Further, common service centres (CSCs) have made an outstanding contribution. The CSCs put in a magnificent effort and sometimes even invested their own money to ensure the timely completion of the project. Last, but certainly not the least, is Bharat Sanchar Nigam Limited (BSNL), which put its best foot forward from the beginning to the end. The entire BSNL team has played a key role in all the states. For instance, when we look at the performance in Uttar Pradesh, the state alone had the task to complete 24,000 gram panchayats out of the targeted 100,000 gram panchayats under the first phase. This seemed to be a Herculean task. However, teams from BSNL, Bharat Broadband Network Limited (BBNL) and the Universal Service Obligation Fund managed to complete the task. Further, there are many states in which the BBNL-BSNL team has done much more than what was expected of them. Moreover, the suppliers of cables, ducts, etc. have also proved that India is capable of meeting its future needs.
“The roll-out of BharatNet truly marks the beginning of the wired and wireless broadband rural revolution in India. The project is aimed at providing affordable broadband services to citizens and institutions in rural and remote areas, in partnership with the states and the private sector.”
After the completion of Phase I, the focus has to now shift towards ensuring proper utilisation of this infrastructure. We hope that telecom service providers (TSPs), who have already made commitments to the project at the recently held state-level workshop, would now swing into action. TSPs have made a commitment to provide services in 70,000 gram panchayats. To this end, all of them have rolled out pilots, which have been successful. They will now start commercial roll-out shortly.
In addition, for the first time in terms of utilisation, BSNL is installing 25,000 Wi-Fi hotspots, where the backup will be from BharatNet. To this end, 16,000 hotspots have started providing services. Similarly, CSCs have installed 5,000 Wi-Fi hotspots and some village-level entrepreneurs have already started delivering services such as Wi-Fi, fibre-to-the-home wired connections and telemedicine facilities to the local population. Since BBNL is already in the process of finalising a tie-up with the CSCs, we hope that they will soon become active partners in utilisation. This would ensure the rolling out of many e-governance, telemedicine, legal, as well as other livelihood services for the benefit of the rural population.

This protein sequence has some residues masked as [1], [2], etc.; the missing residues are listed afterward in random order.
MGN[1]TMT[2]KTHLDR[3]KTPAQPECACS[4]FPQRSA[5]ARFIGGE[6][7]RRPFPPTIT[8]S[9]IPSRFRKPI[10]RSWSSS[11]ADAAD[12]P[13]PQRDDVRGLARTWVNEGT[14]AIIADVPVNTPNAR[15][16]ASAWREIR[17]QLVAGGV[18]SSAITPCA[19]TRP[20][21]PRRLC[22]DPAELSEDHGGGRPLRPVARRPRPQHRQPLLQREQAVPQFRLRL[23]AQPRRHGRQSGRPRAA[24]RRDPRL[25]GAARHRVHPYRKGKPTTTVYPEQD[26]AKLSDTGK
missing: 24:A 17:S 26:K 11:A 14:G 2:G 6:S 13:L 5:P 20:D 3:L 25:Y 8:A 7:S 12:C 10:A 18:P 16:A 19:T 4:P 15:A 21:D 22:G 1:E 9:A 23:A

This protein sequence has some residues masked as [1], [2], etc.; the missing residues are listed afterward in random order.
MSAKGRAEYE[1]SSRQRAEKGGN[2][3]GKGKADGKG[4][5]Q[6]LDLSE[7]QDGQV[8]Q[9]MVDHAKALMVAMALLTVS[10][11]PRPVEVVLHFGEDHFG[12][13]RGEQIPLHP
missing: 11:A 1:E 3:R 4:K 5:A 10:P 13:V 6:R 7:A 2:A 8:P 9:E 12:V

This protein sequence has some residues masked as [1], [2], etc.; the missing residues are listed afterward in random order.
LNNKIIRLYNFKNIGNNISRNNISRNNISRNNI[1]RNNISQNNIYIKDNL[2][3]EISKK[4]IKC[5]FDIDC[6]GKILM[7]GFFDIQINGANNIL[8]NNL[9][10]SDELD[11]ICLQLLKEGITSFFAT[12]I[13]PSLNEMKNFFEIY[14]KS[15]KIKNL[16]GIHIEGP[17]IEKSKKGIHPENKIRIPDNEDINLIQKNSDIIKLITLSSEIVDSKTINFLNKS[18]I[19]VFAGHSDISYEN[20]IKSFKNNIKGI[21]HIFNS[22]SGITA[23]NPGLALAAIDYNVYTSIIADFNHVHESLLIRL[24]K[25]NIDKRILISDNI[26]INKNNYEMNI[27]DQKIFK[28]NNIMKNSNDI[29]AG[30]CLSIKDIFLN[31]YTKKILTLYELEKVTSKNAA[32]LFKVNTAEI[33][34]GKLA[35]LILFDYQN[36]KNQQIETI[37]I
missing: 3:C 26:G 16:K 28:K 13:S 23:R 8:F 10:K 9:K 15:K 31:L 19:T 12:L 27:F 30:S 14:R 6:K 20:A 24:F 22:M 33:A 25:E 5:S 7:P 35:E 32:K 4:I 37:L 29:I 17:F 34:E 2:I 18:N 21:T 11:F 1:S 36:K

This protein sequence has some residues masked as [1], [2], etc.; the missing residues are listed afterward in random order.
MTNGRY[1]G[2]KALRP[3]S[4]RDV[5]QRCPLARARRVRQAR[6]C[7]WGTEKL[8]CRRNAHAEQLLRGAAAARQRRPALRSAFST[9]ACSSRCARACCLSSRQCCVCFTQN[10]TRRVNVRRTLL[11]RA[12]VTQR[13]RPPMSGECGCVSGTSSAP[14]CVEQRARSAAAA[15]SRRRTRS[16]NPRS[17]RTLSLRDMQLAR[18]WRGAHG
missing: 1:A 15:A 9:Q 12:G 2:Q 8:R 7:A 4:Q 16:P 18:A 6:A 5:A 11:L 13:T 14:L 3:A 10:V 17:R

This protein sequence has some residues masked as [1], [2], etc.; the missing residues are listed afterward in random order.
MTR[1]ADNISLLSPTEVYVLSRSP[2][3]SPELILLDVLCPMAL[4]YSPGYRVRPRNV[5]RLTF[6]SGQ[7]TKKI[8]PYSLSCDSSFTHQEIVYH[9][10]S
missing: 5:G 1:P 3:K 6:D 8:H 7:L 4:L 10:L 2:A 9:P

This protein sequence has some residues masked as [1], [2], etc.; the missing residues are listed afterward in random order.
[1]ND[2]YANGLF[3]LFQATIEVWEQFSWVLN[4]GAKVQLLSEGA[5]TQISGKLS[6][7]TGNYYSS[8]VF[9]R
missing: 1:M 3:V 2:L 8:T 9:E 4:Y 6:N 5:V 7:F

Meanwhile, we have started work under Phase II of the BharatNet project in right earnest. The cabinet had approved BharatNet Phase II for connecting the remaining 150,000 gram panchayats. To this end, BBNL has floated a tender for bringing the participants on board. The BSNL tenders are also out. Through these Wi-Fi tenders, we hope the number of Wi-Fi hotspots in India will increase from 38,000 to 1.5 million by the end of Phase II, which is planned for December 2018. We believe that this would be a game changer.
Eight states have already come forward with their own models under the next phase of BharatNet. These include Gujarat, Chhattisgarh, Jharkhand, Odisha, Tamil Nadu, Andhra Pradesh, Telangana and Maharashtra. This will make the roll-out interesting as states are also tying up for delivering last-mile connectivity of 10-15 Mbps speed to each household. Under Phase II, work has already started in Raisen district of Madhya Pradesh. Further, work has started at a few other places and we hope that the next milestone of connecting 125,000 gram panchayats is achieved by February 2018.
The roll-out of BharatNet truly marks the beginning of the wired and wireless broadband rural revolution in India. The infrastructure created under BharatNet will be a national asset, accessible on a non-discriminatory basis to service providers. The project is aimed providing affordable broadband services to citizens and institutions in rural and remote areas, in partnership with the states and the private sector.
We hope that BharatNet will provide the infrastructure to deliver on the aspirations of and meet the service requirements under the Digital India programme.